Robert C. Stanton, M.D.
Diabetes is associated with increased levels of oxidants (toxic forms of oxygen that cause cells to die). For patients with diabetes, complications associated with increased oxidant damage include diseases of the heart, eye, kidney and blood vessels. The principal antioxidant, or reducing agent, in cells is the compound NADPH, which is produced by the pentose phosphate pathway. Traditionally researchers have not appreciated the unique importance of this pathway other than being one of the “housekeeping metabolic pathways” that all cells utilize. Discoveries in the laboratory of Robert C. Stanton, M.D., though has shown that this is a highly regulated pathway that is central to the health of all cells being essential for cell survival. Recent discoveries have demonstrated that alterations in this pathway lead to cell damage and cell death.
Specifically, Dr. Stanton’s research showed that glucose 6-phosphate dehydrogenase (G6PD), the rate-limiting enzyme of the pentose phosphate pathway is regulated by growth factors, glucose level, aldosterone, and others. Research from the laboratory has also elucidated intracellular signaling molecules that regulate G6PD at the transcriptional and post-translational level. Furthermore studies in animals and using human tissue have demonstrated that diabetes causes a decrease in the activity of the enzyme G6PD. G6PD is the main source of NADPH. Decreased G6PD activity leads to decreased NADPH. This lack of sufficient NADPH is likely a significant cause of the increased oxidative stress seen in diabetes that causes kidney disease, vascular disease and other complications. NADPH is also required by the critical enzyme, nitric oxide synthase that produces nitric oxide. Nitric oxide acts as a vasodilator and leads to lowering of blood pressure. Thus, lack of NADPH also likely plays an important role in the development of hypertension in patients with diabetes. Moreover, NADPH is required by a number of other cellular reactions including the white blood cell enzyme NADPH oxidase, which is required for proper bacterial killing. Thus lack of NADPH leads to impaired antioxidant function, making cells susceptible to damage; decreased nitric oxide, leading to hypertension; and decreased white blood cell function, increasing susceptibility to infections.
Recent publications in 2010 illustrated the central importance of G6PD to cell health and survival. G6PD deficient mice (no diabetes) had signs of kidney damage (increased urine albumin) and small pancreatic islets as compared to control mice. In further studies with isolated mouse islets and human islets, it was determined that G6PD was central to normal islet (pancreatic beta cell) function and to pancreatic beta cell survival. The website, Diabete-in-Control selected the paper on beta cells and G6PD as one of the best articles of 2010 (FASEB J. 24:1497, 2010).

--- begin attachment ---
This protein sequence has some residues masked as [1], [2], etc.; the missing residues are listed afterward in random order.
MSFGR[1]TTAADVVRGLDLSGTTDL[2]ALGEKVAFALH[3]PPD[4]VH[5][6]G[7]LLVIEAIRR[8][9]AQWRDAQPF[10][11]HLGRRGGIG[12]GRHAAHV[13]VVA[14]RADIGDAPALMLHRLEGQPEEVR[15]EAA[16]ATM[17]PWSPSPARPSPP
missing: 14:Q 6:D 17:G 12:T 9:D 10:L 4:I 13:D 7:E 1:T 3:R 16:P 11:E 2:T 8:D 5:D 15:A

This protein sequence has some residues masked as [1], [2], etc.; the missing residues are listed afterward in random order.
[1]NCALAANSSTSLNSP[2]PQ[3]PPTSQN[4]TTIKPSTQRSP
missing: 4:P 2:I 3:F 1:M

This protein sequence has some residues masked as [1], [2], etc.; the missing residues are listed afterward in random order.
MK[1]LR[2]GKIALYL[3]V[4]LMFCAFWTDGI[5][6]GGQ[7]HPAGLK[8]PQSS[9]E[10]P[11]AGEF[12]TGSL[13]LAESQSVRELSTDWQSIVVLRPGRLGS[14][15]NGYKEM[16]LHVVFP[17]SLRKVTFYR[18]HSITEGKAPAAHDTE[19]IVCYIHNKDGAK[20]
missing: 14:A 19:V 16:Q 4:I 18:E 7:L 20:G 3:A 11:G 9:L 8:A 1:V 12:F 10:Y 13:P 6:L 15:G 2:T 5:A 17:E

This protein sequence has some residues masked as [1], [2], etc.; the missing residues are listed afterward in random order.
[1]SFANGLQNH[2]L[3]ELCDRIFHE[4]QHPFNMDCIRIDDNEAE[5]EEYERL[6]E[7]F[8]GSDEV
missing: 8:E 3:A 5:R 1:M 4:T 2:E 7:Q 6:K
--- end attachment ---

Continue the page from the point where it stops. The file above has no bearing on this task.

Dr. Stanton’s laboratory currenly focuses on understanding the causes of impaired G6PD enzyme activity to see whether prevention of this impairment helps prevent diabetic kidney disease, diabetic vascular disease, and preserve pancreatic beta cell mass. Dr. Stanton’s laboratory also looks for specific drugs that restore G6PD activity and increase levels of NADPH. Such drugs might play a major role in preventing the development and worsening of diabetic complications.
Dr. Stanton’s laboratory also collaborates with multiple colleagues at the Joslin Diabetes Center and Harvard Medical School. In addition, there are on-going collaborations on basic and clinical projects with scientists in China. And international clinical/translational projects are starting with international collaborators in different parts of the world to study the association of G6PD deficiency (the most common gene mutation in the world) with diabetes and diabetic complications.
Dr. Stanton is a Principal Investigator in the Section on Vascular Cell Biology and the Chief of the Nephrology Section at Joslin Clinic, as well as an Associate Professor of Medicine at Harvard Medical School. He received his medical degree from Hahnemann Medical College in Philadelphia and completed residency training at the Oregon Health Sciences University, where he was the Chief Resident in Internal Medicine. He completed his fellowship in Nephrology at Harvard Medical School and Brigham and Women’s Hospital and postdoctoral training in Physiology at Tufts University School of Medicine. Dr. Stanton is involved with teaching at all levels (student, resident, fellow, and faculty) including serving on many Harvard Medical School Committees and serving in leadership positions at Harvard Medical School. Dr. Stanton also receives many invitations to lecture on research, clinical, and educational topics nationally and internationally (including China, India, Middle East, South America and elsewhere).